Managing Liquid Assets
Previous

Market turbulence has many investors rethinking how much liquidity is too much or too little for their financial plan.

In 2018 most major stock and bond indexes finished down, and by comparison cash-based instruments—money markets, savings accounts and certificates of deposit (CDs)—had a surprisingly good year.

“There’s no question that cash was a strong-performing asset class in 2018 relative to stocks and bonds,” says Rob Basham, Regional Portfolio Manager for Regions Asset Management. And for investors who have short-term spending needs, adjusting a portfolio toward more liquid assets often makes sense, he says.

Imagining the worst

But even with market volatility in full force and interest rates creeping upward on most liquid assets, he doesn’t see a move to cash as a cure-all for his clients. “We don’t have a specific target allocation to cash as a percentage of an investment portfolio. Rather, we look at each client and ask, what do you need to purchase over the next six or 12 months? What expenses are you looking at? What would an emergency look like for you? And let’s make sure that we build enough liquidity into your portfolio to take care of any of those things. This may include cash, or access to credit, to avoid having to sell stocks and bonds at inopportune times.”

More than one way to save

Regions offers a variety of savings and money market accounts, as well as certificates of deposit that offer FDIC-guaranteed daily compounded interest. Basham advocates that investors explore these options—especially if they expect to need access to cash in the near future. But he advises investors who are planning for the long term to stay the course, even if Wall Street’s recent yo-yo act makes them nervous.

“We don’t know precisely what the market will do over short periods of time. But over longer periods, the best way to meet goals has been to stay invested in the stock and bond markets,” he says. History bears this out. The S&P 500 stock index’s annual return has been up and down on a year-to-year basis, but over the long term it has consistently outperformed cash by a wide margin. Just how much has it outperformed, and how consistently? The S&P 500 has posted average annual returns of 10% in the 92 years between 1926 and 2018.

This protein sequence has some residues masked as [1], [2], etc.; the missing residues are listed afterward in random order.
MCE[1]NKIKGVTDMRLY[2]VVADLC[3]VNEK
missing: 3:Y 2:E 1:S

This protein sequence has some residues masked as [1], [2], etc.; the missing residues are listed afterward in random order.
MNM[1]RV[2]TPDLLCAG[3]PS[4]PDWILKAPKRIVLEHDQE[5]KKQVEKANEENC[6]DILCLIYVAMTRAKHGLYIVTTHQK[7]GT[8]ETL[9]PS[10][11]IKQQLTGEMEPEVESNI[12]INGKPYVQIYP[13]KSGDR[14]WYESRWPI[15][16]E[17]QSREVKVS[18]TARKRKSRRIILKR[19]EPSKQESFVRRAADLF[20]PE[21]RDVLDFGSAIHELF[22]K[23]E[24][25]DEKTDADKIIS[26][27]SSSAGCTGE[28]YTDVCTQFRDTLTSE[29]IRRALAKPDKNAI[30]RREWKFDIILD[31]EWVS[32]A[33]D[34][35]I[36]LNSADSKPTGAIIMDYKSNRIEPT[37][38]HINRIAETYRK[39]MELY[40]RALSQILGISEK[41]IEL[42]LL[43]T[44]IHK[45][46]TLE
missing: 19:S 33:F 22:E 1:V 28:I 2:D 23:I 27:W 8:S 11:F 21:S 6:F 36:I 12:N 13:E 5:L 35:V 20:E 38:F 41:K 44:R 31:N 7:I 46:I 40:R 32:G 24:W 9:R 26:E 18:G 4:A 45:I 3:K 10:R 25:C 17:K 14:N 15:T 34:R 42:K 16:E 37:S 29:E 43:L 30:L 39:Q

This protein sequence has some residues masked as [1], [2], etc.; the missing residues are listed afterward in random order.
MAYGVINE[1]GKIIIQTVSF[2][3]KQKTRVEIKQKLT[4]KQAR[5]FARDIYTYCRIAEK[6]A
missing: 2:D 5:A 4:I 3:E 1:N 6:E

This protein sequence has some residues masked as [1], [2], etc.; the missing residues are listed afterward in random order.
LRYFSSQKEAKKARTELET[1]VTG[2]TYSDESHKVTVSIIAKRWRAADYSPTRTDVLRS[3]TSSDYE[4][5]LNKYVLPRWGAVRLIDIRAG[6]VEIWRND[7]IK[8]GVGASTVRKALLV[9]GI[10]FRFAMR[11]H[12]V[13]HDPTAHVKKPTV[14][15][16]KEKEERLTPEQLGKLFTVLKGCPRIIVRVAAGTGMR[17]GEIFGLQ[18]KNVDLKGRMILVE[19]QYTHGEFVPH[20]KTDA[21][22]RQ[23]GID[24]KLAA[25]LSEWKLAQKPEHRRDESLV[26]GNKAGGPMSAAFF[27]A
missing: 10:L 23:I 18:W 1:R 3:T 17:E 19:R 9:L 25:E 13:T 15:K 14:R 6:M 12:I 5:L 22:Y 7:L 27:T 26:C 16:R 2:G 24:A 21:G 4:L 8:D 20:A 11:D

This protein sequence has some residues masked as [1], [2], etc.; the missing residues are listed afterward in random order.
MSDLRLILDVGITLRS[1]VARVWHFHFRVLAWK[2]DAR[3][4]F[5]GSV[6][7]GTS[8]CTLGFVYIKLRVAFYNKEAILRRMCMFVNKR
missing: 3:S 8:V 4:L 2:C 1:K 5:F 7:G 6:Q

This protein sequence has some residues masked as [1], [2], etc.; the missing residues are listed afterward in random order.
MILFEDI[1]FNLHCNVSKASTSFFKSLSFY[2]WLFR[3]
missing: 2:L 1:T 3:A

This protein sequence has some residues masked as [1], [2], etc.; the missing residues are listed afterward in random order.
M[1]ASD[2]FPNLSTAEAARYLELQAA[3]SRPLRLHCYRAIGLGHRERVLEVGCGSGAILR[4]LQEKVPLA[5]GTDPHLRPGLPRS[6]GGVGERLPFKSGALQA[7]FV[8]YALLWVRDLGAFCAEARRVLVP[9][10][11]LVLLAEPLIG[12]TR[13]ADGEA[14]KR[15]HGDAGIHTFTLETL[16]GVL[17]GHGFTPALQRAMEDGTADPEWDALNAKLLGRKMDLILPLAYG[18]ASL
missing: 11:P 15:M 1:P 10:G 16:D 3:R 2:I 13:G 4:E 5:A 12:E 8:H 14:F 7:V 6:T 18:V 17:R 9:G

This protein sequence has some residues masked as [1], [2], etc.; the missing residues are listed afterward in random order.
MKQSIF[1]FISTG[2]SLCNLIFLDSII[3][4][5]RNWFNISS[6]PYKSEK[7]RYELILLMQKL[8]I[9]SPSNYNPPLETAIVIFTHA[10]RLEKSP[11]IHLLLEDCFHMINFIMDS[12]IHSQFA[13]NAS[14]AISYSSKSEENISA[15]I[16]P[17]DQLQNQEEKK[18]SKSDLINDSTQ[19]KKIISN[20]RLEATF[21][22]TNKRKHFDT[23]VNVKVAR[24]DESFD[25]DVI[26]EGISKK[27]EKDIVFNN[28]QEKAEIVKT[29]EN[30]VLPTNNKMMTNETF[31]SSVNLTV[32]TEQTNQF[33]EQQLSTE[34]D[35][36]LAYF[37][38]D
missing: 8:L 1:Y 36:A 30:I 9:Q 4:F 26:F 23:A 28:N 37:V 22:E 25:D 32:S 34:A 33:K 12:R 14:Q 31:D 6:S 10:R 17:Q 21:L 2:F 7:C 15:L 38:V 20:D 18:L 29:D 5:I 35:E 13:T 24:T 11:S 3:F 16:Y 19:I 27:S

As Basham puts it, “Cash investments can be great. But if you’ve got time on your side, then stock and bond markets are your friend.”

Next

On a scale from 1 to 5, with 1 being 'Not Good' and 5 being 'Excellent', how would you rate this article?

Press enter to submit your rating

Rate this Article

Use this form to provide additional feedback based on the rating you provided.

Thanks for Rating

Would you like to provide feedback?

Thanks for your feedback!

This information is general in nature and is not intended to be legal, tax, or financial advice. Although Regions believes this information to be accurate, it cannot ensure that it will remain up to date. Statements or opinions of individuals referenced herein are their own—not Regions'. Consult an appropriate professional concerning your specific situation and irs.gov for current tax rules. Regions, the Regions logo, and the LifeGreen bike are registered trademarks of Regions Bank. The LifeGreen color is a trademark of Regions Bank.